“We’re just here to ask a few routine questions. Okay?” she asked. “OKAY?” she repeated more forcefully.
“Ya fine,” Pete said somewhat begrudgingly as he opened his door. They walked up to the front door. It was wide open, and through the screen they could see into the back yard. A woman in a large straw hat was fussing with some plants on a glass-topped table.
They went around to the side gate and opened it.
“Hello. Mrs. Caruso? Hello.” Pete called out.
“Hello. I’m back here,” the woman answered.
They pushed through the gate and walked past a small shed into the back yard. Flowering plants, pines, apple trees, and hostas lined the tall stockade fence that completely surrounded the premises. Like the front yard, it was also well-kept but not overly so.
“Mrs. Caruso? Hi. I’m detective Barnes,” he said as he extended his big hand. “And this is detective Sharpe,” he nodded toward his companion. “Sorry about your loss. We would like to ask you a few routine questions if you don’t mind. For our files. Have you got a moment?”
“Oh. Yes. Certainly. I have time,” the woman pulled off her dirty gloves and perched on the arm of a big, cream-colored Adirondack chair.
“Please. Have a seat. Can I get you anything. Some lemonade perhaps?”
Pete and Gerry each took seats in brown folding chairs under a large umbrella. The shade felt wonderfully cool in the July heat.
“Nothing for me thank you,” Pete said as he opened a small notebook.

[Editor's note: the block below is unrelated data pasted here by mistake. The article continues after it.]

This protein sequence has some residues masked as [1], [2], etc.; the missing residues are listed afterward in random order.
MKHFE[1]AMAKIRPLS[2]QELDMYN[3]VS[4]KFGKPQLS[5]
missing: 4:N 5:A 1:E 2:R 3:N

“I’m fine,” Gerry said, trying to smile enough to offset her partners gruff manner.
“What’s this all about?” the woman asked. Her eyes searched both detectives.
“Call me June,” she interjected.
“June,” Pete corrected himself. “Would you call yourself an experienced boater?”
“I guess we both were. I mean, Rob, my husband, more so than me, but we were doing The Great Loop…”
“The Great Loop?” Pete interrupted.
“Yes. It’s a boat trip around the eastern United States. After 6,000 miles and eleven months on the boat, I guess I became quite experienced,” she explained.
“And that’s when the accident happened?” Gerry noticed Pete’s use of the word “accident”.
“Yes. That’s correct.”
“I understand this could be painful, but would you go over exactly what happened?”
“But I’ve already gone over everything with the other officers.”
“I know June, but we need to hear it from you again. I’m sorry.”
“Okay,” she began. “We were anchored right off Fishers Island in a place called Chocomont cove. It was a beautiful evening. We had just finished a dinner. My husband went up front to the foredeck to smoke a cigar. I was in the salon…”
“Yes. It’s like a living room on a boat. I was talking to my sister on the phone. I heard a noise, and when I looked up my husband was cartwheeling over the bow rail. I called out. He never surfaced. I called the Coast Guard and that’s about it.
“Mrs. Caruso, do you swim?”
“Yes I do.”
“And your husband?”
“Yes. He is, ah, was a swimmer.”
“Did you try to go after him?”
“Yes. Of course. But it was getting dark and obviously I didn’t find him,” she said flatly.
Pete and Gerry sat silently and let the moment hang.
“Thank you for your time June. Again, we’re so sorry for your loss,” he stood up and tucked the notebook into his inside breast pocket. “We’ll find our way our out,” he said and handed her his card. “If you think of any more details, no matter what, please don’t hesitate to call. Again, sorry. Good night.”
The detectives closed the gate behind them and got into their SUV.
“What do ya think? Gerry asked as she buckled herself in.
“She’s lying,” Pete answered and backed out of the driveway.